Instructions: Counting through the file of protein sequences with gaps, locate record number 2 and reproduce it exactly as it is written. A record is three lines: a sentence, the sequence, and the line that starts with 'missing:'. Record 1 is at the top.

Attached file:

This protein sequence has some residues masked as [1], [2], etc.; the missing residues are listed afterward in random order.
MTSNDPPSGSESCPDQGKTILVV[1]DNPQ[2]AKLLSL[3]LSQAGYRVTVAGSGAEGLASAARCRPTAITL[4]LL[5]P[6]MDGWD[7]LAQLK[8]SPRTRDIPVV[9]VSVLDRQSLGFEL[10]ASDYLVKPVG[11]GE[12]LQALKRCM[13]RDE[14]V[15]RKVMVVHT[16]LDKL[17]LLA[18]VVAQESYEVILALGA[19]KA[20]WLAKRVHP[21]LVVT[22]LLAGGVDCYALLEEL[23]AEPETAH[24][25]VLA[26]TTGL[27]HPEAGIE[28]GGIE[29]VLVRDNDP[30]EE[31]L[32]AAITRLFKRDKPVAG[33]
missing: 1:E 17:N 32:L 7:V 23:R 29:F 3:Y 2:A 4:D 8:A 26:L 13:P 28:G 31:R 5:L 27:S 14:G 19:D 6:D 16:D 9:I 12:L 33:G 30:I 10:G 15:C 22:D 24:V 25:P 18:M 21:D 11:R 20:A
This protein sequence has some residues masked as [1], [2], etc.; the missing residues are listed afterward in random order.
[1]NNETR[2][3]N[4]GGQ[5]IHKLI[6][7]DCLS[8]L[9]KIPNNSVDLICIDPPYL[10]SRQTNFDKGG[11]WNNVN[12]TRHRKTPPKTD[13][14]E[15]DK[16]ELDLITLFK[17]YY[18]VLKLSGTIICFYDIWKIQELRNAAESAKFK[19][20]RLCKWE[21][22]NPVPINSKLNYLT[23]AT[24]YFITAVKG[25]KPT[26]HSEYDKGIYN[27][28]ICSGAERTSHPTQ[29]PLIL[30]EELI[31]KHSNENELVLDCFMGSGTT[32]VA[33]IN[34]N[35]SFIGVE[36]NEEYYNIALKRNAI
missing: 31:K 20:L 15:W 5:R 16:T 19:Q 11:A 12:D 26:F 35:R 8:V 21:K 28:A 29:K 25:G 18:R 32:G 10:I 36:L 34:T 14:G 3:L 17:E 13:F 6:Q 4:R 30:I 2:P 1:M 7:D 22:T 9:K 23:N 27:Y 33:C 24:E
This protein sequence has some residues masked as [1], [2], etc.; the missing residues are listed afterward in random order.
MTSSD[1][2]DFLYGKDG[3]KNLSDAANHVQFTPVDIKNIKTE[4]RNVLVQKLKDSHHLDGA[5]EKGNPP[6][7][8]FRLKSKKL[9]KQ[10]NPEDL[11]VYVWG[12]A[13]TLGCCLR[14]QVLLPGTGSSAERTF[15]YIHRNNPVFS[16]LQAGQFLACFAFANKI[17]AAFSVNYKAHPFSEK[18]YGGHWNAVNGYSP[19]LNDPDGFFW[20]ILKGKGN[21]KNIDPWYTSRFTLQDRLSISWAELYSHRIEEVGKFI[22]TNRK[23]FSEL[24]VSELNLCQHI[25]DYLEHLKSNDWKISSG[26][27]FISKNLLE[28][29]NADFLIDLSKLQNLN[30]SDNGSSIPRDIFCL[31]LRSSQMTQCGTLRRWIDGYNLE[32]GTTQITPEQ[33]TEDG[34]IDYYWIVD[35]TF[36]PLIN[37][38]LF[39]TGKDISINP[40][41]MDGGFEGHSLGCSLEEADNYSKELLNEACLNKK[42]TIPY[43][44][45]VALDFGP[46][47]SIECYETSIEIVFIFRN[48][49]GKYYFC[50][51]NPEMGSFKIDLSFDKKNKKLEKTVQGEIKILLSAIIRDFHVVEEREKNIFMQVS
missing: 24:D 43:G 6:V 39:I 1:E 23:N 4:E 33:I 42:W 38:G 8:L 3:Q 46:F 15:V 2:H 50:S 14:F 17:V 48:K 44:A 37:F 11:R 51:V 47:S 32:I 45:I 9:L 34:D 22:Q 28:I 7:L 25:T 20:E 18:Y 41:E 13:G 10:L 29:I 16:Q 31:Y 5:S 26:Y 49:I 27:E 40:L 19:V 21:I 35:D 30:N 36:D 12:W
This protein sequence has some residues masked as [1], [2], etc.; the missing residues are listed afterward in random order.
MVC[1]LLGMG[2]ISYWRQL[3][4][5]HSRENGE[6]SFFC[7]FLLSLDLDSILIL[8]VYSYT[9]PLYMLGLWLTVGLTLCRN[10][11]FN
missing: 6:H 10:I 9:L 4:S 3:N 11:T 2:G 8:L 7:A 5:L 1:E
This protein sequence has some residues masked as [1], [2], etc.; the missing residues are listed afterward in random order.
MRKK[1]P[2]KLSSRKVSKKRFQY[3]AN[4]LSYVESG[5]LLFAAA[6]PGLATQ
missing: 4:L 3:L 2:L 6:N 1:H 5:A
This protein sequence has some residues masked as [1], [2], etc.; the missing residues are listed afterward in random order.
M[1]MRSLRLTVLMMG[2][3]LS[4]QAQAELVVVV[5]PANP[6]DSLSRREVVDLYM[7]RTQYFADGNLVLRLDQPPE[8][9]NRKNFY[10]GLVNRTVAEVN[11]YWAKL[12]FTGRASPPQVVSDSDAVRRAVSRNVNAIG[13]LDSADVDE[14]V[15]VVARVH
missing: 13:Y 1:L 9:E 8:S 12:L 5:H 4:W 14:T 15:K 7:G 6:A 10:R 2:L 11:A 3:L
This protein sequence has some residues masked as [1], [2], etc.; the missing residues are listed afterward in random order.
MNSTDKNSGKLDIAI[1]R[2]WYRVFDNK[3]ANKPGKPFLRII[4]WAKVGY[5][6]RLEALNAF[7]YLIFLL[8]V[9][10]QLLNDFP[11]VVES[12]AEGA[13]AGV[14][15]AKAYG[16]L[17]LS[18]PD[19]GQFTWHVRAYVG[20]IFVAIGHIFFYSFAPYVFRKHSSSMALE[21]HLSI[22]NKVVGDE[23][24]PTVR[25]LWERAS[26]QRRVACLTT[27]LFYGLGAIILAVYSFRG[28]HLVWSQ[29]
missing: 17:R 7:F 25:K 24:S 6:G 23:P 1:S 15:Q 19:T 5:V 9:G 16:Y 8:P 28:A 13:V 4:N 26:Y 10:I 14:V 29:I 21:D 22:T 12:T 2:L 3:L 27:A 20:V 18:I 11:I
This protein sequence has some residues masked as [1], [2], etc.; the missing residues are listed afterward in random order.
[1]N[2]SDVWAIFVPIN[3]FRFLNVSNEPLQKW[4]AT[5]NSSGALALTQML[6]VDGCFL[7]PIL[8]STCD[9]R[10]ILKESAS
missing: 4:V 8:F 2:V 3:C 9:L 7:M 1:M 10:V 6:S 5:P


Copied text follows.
This protein sequence has some residues masked as [1], [2], etc.; the missing residues are listed afterward in random order.
[1]NNETR[2][3]N[4]GGQ[5]IHKLI[6][7]DCLS[8]L[9]KIPNNSVDLICIDPPYL[10]SRQTNFDKGG[11]WNNVN[12]TRHRKTPPKTD[13][14]E[15]DK[16]ELDLITLFK[17]YY[18]VLKLSGTIICFYDIWKIQELRNAAESAKFK[19][20]RLCKWE[21][22]NPVPINSKLNYLT[23]AT[24]YFITAVKG[25]KPT[26]HSEYDKGIYN[27][28]ICSGAERTSHPTQ[29]PLIL[30]EELI[31]KHSNENELVLDCFMGSGTT[32]VA[33]IN[34]N[35]SFIGVE[36]NEEYYNIALKRNAI
missing: 31:K 20:L 15:W 5:R 16:T 19:Q 11:A 12:D 26:F 35:R 8:V 21:K 28:A 29:K 25:G 18:R 32:G 10:I 36:L 34:T 14:G 3:L 17:E 13:F 6:Q 4:R 30:I 2:P 1:M 7:D 22:T 9:K 23:N 27:Y 33:C 24:E